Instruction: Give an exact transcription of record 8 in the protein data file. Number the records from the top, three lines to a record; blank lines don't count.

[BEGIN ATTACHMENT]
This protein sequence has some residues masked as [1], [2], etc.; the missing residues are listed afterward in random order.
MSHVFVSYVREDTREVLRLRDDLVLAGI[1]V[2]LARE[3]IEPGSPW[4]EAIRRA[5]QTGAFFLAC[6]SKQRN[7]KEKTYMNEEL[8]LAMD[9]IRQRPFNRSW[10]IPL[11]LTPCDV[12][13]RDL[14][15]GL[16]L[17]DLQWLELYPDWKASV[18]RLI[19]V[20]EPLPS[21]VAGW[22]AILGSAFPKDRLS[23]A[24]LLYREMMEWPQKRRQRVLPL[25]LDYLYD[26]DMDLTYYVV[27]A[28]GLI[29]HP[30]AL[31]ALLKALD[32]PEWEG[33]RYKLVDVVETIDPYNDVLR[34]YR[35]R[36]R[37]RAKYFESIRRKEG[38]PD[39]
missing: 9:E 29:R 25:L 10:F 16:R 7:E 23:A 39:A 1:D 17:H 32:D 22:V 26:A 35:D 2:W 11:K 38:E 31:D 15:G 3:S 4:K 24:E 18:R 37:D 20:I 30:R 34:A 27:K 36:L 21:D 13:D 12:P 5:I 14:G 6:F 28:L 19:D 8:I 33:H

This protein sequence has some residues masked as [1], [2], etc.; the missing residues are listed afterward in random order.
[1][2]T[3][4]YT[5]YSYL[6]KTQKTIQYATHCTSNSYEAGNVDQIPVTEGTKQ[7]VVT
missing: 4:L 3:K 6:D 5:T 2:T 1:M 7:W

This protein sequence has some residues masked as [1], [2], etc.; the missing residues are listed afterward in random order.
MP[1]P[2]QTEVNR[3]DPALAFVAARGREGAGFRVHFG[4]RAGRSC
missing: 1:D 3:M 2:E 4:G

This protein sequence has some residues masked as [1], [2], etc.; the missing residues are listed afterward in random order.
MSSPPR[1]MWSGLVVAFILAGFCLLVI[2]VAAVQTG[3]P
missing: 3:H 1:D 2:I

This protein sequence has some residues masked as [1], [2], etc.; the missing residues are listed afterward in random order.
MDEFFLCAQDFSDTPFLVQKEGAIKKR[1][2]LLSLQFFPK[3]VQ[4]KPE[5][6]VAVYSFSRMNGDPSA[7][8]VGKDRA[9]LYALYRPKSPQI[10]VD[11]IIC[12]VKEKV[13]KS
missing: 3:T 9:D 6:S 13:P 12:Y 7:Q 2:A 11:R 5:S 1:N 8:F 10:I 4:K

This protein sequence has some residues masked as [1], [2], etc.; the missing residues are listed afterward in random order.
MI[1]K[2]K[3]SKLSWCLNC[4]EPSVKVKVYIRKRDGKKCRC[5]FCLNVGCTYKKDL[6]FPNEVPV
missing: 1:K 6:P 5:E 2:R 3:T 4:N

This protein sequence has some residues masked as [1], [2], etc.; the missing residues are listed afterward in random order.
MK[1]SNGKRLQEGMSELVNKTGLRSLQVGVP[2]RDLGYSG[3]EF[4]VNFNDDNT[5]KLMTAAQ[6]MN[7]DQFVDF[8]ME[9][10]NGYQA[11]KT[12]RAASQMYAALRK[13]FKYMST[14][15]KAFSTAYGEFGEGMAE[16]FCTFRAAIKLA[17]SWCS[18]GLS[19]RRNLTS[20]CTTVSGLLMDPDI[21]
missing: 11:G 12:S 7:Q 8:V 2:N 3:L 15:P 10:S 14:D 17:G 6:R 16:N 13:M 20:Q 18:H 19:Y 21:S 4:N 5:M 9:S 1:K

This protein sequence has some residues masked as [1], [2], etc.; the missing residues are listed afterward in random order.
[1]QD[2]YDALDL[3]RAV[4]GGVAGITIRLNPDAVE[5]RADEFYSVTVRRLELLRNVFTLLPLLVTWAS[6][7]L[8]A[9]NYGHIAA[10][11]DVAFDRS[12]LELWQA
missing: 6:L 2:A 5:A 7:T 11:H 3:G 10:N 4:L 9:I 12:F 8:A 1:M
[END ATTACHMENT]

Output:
This protein sequence has some residues masked as [1], [2], etc.; the missing residues are listed afterward in random order.
[1]QD[2]YDALDL[3]RAV[4]GGVAGITIRLNPDAVE[5]RADEFYSVTVRRLELLRNVFTLLPLLVTWAS[6][7]L[8]A[9]NYGHIAA[10][11]DVAFDRS[12]LELWQA
missing: 6:L 2:A 5:A 7:T 11:H 3:G 10:N 4:L 9:I 12:F 8:A 1:M